As chronicled in this issue of Allegheny magazine, Cochran Hall has stood proudly in varied duty at the center of the Allegheny College campus for nearly one hundred years. The College’s first woman trustee, Sarah Cochran, envisioned a building of both utility and elegance and provided unique insight and an extraordinarily generous gift to create what we all know as Cochran Hall.
Once restoration is complete, Cochran Hall will be virtually unmatched in style and quality on any college campus. The design, materials, and workmanship from the early twentieth century simply cannot be found in modern structures—or even in most vintage ones. Many such buildings on college campuses have fallen into disrepair or been severely compromised, if they remain standing at all.
But this project of re-birth is about much more than just a building, elegant as it will be. It is also about values, traditions, and our educational mission. As Allegheny College approaches its two-hundredth year, the institution continues to provide unique life-enhancing educational experiences to deserving young people from all walks of life. Only because alumni have recognized and believed in the concept of the small, independent college has Allegheny survived these many decades through good times and bad.
As I watch this project take shape, I am moved to think about the alumni Allegheny produces and about what sets them apart from the graduates of other colleges and universities.
During my nine years at Allegheny, I have met hundreds of alumni and know a good number of them well. Whether a Broadway star or a dedicated social worker, a successful entrepreneur or a pioneering surgeon, a corporate executive or a gifted teacher, our graduates possess several characteristics in common. They have integrity and are guided by a system of values to do what is honest and right. They have a caring spirit and are generous with their talents and resources in ways large and small. They are innovative problem-solvers and leaders in the workplace and their communities. And while their talent and commitment often allow them to excel, Allegheny graduates possess unusual humility and approachability, grateful for the opportunities they have been presented in life.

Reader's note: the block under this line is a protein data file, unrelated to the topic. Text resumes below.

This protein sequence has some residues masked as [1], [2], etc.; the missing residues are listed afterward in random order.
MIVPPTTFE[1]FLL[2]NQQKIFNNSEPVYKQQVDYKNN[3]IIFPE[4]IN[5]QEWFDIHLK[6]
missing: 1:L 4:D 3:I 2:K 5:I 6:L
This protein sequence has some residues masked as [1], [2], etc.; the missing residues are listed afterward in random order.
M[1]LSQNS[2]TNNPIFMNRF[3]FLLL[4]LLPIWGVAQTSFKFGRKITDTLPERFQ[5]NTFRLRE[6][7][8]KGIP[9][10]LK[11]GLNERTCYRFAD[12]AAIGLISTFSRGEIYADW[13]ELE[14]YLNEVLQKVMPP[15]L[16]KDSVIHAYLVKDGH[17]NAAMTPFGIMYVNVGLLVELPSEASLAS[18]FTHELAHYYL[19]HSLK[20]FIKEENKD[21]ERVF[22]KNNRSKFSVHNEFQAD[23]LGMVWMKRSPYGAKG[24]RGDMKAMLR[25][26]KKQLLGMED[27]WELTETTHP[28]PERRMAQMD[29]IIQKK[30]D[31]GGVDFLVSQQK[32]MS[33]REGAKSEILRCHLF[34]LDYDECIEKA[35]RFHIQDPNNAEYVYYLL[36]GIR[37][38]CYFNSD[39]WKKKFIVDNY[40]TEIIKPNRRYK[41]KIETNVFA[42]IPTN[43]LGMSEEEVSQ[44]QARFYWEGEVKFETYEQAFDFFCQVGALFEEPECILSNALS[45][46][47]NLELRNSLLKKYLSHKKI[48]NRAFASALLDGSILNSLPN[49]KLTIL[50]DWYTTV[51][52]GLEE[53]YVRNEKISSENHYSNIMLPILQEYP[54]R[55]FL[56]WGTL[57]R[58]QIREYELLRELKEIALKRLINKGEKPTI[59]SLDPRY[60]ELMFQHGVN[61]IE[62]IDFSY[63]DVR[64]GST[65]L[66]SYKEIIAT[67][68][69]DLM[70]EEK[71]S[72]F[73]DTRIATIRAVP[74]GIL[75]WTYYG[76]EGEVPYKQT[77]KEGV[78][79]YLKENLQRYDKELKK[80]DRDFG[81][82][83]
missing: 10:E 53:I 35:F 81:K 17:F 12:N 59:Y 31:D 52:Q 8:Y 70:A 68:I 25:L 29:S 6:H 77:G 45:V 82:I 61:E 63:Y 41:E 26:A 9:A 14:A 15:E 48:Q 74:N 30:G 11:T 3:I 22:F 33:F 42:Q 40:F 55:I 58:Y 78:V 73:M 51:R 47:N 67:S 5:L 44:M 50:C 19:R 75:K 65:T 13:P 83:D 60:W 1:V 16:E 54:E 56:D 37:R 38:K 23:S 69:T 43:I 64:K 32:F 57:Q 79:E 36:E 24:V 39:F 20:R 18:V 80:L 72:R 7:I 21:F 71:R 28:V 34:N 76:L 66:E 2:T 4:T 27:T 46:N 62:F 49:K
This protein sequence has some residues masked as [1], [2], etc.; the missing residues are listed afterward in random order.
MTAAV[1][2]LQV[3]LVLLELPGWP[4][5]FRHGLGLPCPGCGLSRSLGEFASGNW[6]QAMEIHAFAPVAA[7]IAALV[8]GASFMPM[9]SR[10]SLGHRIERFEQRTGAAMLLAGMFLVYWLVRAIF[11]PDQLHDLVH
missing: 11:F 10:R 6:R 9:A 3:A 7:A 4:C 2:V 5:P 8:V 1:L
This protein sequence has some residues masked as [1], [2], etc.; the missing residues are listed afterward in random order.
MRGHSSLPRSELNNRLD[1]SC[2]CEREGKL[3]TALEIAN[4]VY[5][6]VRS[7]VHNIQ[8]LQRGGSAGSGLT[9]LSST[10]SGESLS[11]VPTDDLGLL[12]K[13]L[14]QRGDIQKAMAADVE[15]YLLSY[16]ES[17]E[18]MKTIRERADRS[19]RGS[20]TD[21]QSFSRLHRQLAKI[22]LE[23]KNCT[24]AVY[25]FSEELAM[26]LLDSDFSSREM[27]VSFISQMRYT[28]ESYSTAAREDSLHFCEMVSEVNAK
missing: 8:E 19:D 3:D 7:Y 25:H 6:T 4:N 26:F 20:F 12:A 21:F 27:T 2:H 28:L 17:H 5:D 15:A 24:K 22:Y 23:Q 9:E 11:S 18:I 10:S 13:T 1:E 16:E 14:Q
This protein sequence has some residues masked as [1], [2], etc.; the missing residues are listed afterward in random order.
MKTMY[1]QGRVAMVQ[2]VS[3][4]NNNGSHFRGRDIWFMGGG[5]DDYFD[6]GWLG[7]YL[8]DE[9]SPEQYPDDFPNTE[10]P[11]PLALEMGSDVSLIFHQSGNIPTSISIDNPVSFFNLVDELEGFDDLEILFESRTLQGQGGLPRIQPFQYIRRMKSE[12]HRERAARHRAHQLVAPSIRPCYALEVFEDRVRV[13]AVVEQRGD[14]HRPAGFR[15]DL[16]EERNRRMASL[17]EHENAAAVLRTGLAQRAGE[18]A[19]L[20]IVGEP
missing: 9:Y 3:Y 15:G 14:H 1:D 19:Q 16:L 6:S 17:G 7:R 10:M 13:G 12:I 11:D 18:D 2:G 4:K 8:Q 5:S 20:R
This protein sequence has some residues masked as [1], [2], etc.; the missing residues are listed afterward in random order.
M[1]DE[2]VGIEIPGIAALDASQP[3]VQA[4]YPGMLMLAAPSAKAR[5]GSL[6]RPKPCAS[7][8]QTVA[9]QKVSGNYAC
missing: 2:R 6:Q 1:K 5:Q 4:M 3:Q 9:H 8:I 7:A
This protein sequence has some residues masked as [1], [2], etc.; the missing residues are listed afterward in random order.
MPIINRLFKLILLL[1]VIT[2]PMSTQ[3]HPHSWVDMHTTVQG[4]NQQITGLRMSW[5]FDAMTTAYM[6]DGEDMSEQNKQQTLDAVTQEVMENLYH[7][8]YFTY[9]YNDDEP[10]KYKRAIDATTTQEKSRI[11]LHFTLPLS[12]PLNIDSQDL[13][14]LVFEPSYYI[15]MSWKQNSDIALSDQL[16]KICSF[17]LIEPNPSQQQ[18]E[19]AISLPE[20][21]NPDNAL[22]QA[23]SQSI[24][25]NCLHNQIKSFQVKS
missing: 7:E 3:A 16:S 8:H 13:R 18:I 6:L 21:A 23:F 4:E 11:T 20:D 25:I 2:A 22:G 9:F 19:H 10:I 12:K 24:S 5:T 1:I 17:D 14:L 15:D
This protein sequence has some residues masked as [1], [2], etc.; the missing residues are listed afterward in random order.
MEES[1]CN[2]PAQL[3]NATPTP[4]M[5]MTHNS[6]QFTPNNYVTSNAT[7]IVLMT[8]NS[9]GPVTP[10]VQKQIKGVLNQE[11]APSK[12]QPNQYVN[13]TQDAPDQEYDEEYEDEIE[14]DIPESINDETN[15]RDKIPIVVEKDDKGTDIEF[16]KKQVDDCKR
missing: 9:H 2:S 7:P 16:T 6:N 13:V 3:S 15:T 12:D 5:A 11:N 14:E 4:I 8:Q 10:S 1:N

In short, Allegheny alumni have “unusual combinations of interests, skills, and talents,” the phrase the College uses as its distinctive description of our students and faculty as well as alumni. Coupled with a strong sense of ethics and personal humility, these attributes ensure that Allegheny graduates stand out in any crowd in the best sense of the phrase.
The Patricia Bush Tippie Alumni Center in Cochran Hall is tangible recognition of the esteem in which the College holds our alumni and of their continuing connection to alma mater. Likewise, the center will serve students as alumni-in-the-making, helping them understand that being an Alleghenian is a lifetime endeavor rather than simply a four-year experience.
We on campus look forward to the dedication of the Tippie Alumni Center in Cochran Hall during Homecoming 2005 and to many years of its serving both a symbolic and a real function as our most visible connection with alumni. I hope each and every one of you will have the opportunity to see the renovations for yourself and to enjoy the hospitality of what has been envisioned as a true home for alumni, where Alleghenians of every generation can relax, reminisce, reflect, and rejuvenate. We’ll leave a light on for you.
President Cook welcomes questions and comments. He can be contacted by e-mail (email@example.com) or by regular mail: President Richard Cook, Allegheny College, 520 N. Main Street, Meadville, PA 16335.
This article was featured in the Winter 2004 issue of Allegheny Magazine.